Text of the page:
By Benét J. Wilson, DJTF co-chair, Online Managing Editor-Business Aviation, Aviation Week Group
Back in December, I read about the Washington Times’ decision to get rid of its sports department as part of an overall plan to restructure and become a politically based, online-only publication. One of the people affected by the move was 10-year veteran sportswriter Mike Jones, the Times’ Washington Wizards beat writer. On Dec. 31, 2009, Jones unveiled his blog – Mike Jones Sports – designed to keep his writing skills sharp and serve as a showcase for potential employers.
NABJDigital: Why did you feel it was important to start your blog after being laid off from the Washington Times?
Mike Jones: Because of the fact that during this time in our industry, jobs are hard to come by. I needed a way to keep my voice and my following out there. In the past, my work got picked up by outlets including ESPN.com., Yahoo Sports and Hoops Hype. If I can keep writing, I can keep my voice and continue to break news. Maybe a potential employer will see the blog and offer me a job.
ND: How often do you blog?
MJ: When I first started, I did it every single day. The blog started around the time news came out about Washington Wizards point guard Gilbert Arenas and his handgun, and I was able to break news. I’m most comfortable writing about the Wizards. But I’m now doing freelance writing, so I might post to the blog two or three times a week.
ND: Why do you think the Times felt it no longer needed to do local coverage?
MJ: I don’t understand the decision to scrap local coverage. If there’s no local newspaper, and no voice for citizens, how will they know what’s going on? I started out in community newspapers. The role of being that voice, providing information for people, is important. There are so many national outlets out there already. The local aspect is being increasingly overlooked. I know newspapers need to adapt, but local coverage is still very important.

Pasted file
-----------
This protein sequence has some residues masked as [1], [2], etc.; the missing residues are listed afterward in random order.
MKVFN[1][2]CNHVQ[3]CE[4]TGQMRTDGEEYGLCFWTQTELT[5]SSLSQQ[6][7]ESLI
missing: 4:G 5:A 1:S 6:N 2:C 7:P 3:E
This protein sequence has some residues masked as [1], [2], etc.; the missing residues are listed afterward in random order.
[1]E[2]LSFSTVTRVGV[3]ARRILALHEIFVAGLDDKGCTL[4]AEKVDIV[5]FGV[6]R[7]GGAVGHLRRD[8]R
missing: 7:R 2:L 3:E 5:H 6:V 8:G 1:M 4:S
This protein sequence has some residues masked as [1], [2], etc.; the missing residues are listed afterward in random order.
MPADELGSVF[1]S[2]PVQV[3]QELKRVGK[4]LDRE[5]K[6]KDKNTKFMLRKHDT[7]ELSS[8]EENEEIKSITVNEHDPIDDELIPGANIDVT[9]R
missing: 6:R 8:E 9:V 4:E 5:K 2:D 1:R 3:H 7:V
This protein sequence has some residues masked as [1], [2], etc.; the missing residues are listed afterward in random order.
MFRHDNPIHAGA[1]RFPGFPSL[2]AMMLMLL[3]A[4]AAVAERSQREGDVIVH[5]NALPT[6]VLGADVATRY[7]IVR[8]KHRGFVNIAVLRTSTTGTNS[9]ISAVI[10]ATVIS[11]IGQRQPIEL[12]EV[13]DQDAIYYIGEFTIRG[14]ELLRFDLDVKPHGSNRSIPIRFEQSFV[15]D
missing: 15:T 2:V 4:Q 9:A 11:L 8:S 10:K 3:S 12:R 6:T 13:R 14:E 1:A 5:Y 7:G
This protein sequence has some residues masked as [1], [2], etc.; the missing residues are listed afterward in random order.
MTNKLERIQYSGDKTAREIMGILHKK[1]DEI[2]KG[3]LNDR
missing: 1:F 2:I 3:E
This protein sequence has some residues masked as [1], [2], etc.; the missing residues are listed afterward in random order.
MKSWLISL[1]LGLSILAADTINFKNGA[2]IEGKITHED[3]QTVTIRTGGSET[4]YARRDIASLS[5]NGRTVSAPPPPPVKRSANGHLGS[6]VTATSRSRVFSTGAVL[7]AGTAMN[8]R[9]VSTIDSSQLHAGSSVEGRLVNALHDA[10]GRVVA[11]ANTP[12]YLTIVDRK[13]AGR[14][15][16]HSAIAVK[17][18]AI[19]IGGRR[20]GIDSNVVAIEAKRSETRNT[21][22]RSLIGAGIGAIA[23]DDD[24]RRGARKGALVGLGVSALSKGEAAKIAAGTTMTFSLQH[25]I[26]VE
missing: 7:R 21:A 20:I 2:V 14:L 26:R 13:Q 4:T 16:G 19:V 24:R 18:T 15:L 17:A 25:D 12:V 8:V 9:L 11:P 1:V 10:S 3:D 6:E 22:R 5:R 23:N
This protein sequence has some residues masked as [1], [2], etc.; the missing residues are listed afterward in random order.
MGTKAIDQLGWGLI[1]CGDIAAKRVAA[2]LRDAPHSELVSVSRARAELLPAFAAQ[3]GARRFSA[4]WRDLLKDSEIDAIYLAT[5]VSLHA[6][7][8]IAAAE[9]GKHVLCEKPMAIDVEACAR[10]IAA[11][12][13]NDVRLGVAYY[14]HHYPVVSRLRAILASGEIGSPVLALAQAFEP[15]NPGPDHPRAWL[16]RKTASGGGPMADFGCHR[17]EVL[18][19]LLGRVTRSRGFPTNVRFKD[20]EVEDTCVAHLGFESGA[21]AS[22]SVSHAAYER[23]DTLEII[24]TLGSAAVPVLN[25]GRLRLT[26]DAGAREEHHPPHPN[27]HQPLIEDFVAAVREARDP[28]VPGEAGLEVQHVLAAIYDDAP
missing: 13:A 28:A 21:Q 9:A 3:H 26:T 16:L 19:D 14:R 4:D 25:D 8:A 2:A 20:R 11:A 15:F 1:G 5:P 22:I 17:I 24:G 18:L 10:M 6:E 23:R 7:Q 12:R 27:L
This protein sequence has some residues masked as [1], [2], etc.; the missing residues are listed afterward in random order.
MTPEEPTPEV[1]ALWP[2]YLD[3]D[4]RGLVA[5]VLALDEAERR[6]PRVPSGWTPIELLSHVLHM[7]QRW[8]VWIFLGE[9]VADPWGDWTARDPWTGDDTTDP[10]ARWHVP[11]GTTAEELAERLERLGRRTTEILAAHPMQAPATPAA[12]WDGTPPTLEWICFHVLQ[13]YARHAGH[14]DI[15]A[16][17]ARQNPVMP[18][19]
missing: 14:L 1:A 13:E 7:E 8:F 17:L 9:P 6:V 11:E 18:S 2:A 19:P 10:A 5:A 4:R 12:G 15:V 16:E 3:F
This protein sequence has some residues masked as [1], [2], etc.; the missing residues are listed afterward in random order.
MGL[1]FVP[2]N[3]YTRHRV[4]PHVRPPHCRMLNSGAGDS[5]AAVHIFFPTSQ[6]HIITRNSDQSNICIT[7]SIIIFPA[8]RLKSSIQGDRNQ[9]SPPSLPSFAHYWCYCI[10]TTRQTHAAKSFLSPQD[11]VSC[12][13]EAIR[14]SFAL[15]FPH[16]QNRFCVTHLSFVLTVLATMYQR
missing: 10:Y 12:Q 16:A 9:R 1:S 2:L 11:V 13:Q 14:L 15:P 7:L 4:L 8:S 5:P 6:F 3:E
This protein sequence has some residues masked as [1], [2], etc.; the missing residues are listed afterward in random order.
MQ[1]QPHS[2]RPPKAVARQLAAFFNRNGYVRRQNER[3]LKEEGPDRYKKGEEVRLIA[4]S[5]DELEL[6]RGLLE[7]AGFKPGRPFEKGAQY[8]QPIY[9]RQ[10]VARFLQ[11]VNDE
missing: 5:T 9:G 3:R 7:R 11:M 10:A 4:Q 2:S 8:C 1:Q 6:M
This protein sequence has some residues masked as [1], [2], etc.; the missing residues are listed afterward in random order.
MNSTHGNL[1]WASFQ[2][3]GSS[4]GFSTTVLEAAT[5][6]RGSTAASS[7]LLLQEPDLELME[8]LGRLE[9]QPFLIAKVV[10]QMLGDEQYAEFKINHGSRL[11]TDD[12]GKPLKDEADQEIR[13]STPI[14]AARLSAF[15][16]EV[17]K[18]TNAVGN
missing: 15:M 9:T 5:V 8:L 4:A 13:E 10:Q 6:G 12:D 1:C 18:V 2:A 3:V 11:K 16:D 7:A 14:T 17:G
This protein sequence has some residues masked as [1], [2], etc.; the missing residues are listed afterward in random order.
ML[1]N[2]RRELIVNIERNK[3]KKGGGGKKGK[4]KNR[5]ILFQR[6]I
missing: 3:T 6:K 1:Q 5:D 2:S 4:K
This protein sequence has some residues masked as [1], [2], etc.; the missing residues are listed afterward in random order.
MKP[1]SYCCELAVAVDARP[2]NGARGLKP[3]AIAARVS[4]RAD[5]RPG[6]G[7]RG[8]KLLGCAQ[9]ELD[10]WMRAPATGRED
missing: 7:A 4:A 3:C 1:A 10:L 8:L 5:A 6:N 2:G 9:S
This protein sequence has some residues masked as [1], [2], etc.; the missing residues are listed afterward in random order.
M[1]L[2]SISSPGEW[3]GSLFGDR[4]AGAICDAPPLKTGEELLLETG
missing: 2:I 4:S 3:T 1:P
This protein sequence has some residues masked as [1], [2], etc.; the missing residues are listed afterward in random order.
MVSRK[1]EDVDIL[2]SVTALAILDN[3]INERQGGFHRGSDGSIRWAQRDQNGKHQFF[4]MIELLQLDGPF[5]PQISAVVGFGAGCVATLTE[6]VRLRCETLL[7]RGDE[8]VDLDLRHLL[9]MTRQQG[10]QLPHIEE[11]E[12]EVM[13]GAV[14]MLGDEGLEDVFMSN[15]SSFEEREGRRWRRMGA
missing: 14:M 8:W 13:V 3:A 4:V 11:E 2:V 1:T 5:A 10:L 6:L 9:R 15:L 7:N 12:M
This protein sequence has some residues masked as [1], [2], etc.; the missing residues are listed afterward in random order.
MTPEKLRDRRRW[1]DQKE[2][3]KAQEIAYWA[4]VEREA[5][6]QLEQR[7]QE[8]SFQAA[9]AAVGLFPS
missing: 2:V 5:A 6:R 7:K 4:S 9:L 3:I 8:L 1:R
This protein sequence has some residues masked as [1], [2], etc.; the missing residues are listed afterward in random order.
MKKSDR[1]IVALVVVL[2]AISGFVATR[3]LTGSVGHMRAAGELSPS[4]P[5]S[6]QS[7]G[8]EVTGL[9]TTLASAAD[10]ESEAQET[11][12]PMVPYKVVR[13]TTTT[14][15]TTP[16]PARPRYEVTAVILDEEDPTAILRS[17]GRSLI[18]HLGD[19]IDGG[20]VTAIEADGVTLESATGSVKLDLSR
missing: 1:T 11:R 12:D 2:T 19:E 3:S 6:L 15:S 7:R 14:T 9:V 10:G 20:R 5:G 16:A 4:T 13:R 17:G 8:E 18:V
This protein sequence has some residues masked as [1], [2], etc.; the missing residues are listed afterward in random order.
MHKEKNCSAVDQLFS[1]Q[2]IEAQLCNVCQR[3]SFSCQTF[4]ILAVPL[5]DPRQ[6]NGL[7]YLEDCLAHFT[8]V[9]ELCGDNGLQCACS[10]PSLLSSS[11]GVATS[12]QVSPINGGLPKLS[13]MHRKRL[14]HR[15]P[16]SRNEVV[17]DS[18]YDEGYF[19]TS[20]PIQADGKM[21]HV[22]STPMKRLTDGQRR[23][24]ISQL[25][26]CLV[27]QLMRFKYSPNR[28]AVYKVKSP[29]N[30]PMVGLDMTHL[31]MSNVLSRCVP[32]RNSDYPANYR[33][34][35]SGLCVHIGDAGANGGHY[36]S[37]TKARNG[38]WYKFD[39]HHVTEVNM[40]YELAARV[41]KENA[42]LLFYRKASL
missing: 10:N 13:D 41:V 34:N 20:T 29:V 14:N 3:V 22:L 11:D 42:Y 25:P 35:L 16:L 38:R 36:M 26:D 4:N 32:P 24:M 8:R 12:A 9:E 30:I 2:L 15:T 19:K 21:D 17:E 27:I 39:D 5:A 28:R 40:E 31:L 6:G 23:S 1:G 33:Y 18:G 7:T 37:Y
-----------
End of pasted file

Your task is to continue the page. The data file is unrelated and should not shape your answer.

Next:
ND: We see stories every day about issues including convergence, the move to online publications and the need for journalists to develop their multimedia skills. What are your thoughts about these changes?
MJ: It’s good in a way, because it makes you more diverse. But it’s also sad, because you can’t spend more time on your craft. The emphasis is less on the quality of content but more on getting content out there. But things like videos and blogs lend themselves to more creativity. But I do miss wearing out my shoe leather for good reporting and writing.
ND: Besides the blog, what else are you doing to get your name out there?
MJ: When I first got laid off, I emailed every single person I knew and asked them to pass out my contact information. I’m now freelancing for Comcast at CSNWashington.com, covering the Wizards and writing news stories two-three times a week. I also do video to break things down. I appear on an information show for Washington Post Live. I also freelance for Japan’s Dunk Shoot magazine. Between those things, that’s what I’m doing now. I want to keep writing in addition to my blog and hope to get something full-time.
ND: In your Dec. 31 inaugural blog post, you wrote “My new beginning isn’t likely to be in newspapers, but that’s fine.” What do you see as your new beginning?
MJ: Everything moving online. It’s sad, because I like flipping through the newspaper. But that’s changing. I will not be surprised when everything goes online. But the good news is you will always need writing to fill for content. So we’ll always have jobs, but we must be more flexible. We have to do things like do video and write opinion pieces – anything to think outside the box.
ND: What advice would you give to print journalists who may be in a position similar to yours?
MJ: Try to make yourself versatile and find as many opportunities as possible to write. I originally had an issue with bloggers. I worked hard to get where I was, but they just threw up a blog and jumped in. But I enjoy blogging. I now have some job prospects and two companies have offered me jobs, based on my blog. Keep your name out there and keep writing; it will give you an extra edge over another person. Keep your tools in use and you won’t be rusty when the time comes. You can make a seamless transition.